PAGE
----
A Jewish Reflection on Liberal Justice(s)

The Supreme Court has surprised us by rendering two decidedly “liberal” decisions in a single week. The more significant ruling was the decision that states cannot exclude gay couples from entering marriages. This decision rests primarily on a broad reading of the 14th Amendment to the Constitution, granting due process and equal protection to all citizens under state law.  It expands on broad readings of the `14th Amendment in pivotal past cases granting privacy rights, rulings that lie at the center of political wedge issues today, including the debate over the right to medical abortion.

The other important ruling holds that the Affordable Care Act authorizes subsidies to those served by a federal insurance exchange. The Act states that the federal government shall subsidize health insurance contracts written under state insurance exchange programs, but says nothing of subsidies for the federal programs established in states that choose not to sponsor state exchanges. This decision rests primarily on Justice Roberts’ view of the “statutory intent” of Congress expressed in the Act, notwithstanding the lack of actual words in the law authorizing the subsidies being granted by the government.

Are we to envision a change in the judicial leanings of the Court? Has the era of 5-4 decisions with Justice Kennedy the swing vote come to an end? Chief Justice Roberts – until now a seemingly bedrock conservative – signed the liberal ruling in the Affordable Care Act case, probably bringing to a close years of work its opponents have invested trying to destroy that law.

Evidence that the Chief Justice has changed philosophically might be found in the blistering language his previous partners in conservatism – Justices Scalia, Alito and Thomas – heaped on his ruling in their dissent. Just as a sample:

“The Court … accepts that the “most natural sense” of the phrase “Exchange established by the State” is an Exchange established by a State. … (Understatement, thy name is an opinion on the Affordable Care Act!) Yet the opinion continues, with no semblance of shame, that “it is also possible that the phrase refers to all Exchanges—both State and Federal.” … (Impossible possibility, thy name is an opinion on the Affordable Care Act!) The Court claims that ‘the context and structure of the Act compel [it] to depart from what would otherwise be the most natural reading of the pertinent statutory phrase’ …”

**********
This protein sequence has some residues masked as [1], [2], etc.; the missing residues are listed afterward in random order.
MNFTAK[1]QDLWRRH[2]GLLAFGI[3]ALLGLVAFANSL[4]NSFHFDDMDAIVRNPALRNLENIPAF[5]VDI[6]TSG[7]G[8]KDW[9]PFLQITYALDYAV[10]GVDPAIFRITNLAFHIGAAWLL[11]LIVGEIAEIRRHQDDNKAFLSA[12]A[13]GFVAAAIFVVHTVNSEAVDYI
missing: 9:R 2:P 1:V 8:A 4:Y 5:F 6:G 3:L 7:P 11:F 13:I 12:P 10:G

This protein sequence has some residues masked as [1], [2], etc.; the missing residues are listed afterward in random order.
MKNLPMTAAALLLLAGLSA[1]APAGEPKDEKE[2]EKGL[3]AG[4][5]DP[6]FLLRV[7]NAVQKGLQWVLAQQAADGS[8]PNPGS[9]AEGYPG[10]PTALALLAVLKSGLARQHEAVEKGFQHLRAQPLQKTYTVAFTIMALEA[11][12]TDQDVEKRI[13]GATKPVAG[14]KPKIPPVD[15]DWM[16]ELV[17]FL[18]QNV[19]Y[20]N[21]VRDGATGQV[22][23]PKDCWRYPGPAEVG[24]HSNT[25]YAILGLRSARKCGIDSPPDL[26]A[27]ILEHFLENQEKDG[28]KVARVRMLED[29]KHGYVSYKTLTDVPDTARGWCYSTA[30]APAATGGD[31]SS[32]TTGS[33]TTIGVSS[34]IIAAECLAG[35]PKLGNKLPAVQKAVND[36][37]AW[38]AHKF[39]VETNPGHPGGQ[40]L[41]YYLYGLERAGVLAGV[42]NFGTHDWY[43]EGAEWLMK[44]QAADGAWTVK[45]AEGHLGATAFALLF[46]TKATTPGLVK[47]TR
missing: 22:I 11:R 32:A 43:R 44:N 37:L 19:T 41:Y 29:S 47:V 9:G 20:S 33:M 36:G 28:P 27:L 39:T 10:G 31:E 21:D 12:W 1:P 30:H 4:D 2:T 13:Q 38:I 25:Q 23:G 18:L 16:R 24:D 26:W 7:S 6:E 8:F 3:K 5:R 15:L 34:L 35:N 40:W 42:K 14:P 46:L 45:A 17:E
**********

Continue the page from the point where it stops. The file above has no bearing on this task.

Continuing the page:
One might suppose that in a learned judicial tribunal, if members publicly throw the word “shame” at the chief, they do not expect to find common ground with him any time soon!

Yet it is too soon to read such a broad epiphany into the rulings of the Chief Justice. Just three days before the Affordable Care Act case, he rendered an opinion for the Court striking down a Department of Agriculture program under a 1937 New Deal law, regulating the market in raisins to prevent ruinous competition. Here Roberts was joined by his usual partners Alito, Scalia, and Thomas with Justice Kennedy as the swing vote forming a majority. And a day later, Roberts joined the traditional conservative wing, Alito, Scalia and Thomas, in dissent against the decision opening up marriage to gays.

As Jews we can rejoice in the outcomes of the two cases, even if we remain stoic as to any change in the overall direction of the Court. We can rejoice for innumerable gay couples wanting to enter matrimony and for the millions who cannot afford health insurance at market rates. Even more, we can also rejoice for the broad reading of the 14th Amendment to the Constitution in the gay marriage case.

For its first hundred years – as recently as 1970 – the 14th Amendment was considered a response to racism, not to every deprivation of rights. In a voting rights case in 1970 Justice Black wrote:

“Above all else, the framers of the Civil War Amendments intended to deny to the States the power to discriminate against persons on account of their race. …. While this Court has recognized that the Equal Protection Clause of the Fourteenth Amendment in some instances protects against discriminations other than those on account of race … it cannot be successfully argued that the Fourteenth Amendment was intended to strip the States of their power, carefully preserved in the original Constitution, to govern themselves. The Fourteenth Amendment was surely not intended to make every discrimination between groups of people a constitutional denial of equal protection.”

Gay people are not a racial group.  For the Court to establish a new protected personal right, the right of gay people to marry the person of one’s choice,  is therefore very important.  The application of equal protections under the 14th Amendment beyond racial lines is by no means a “first.”  Nonetheless we as Jews, a minority based on ethnicity and religion not race, should be very pleased with this extension of equal protection of the laws to expand liberty and curb harmful, needless discrimination.


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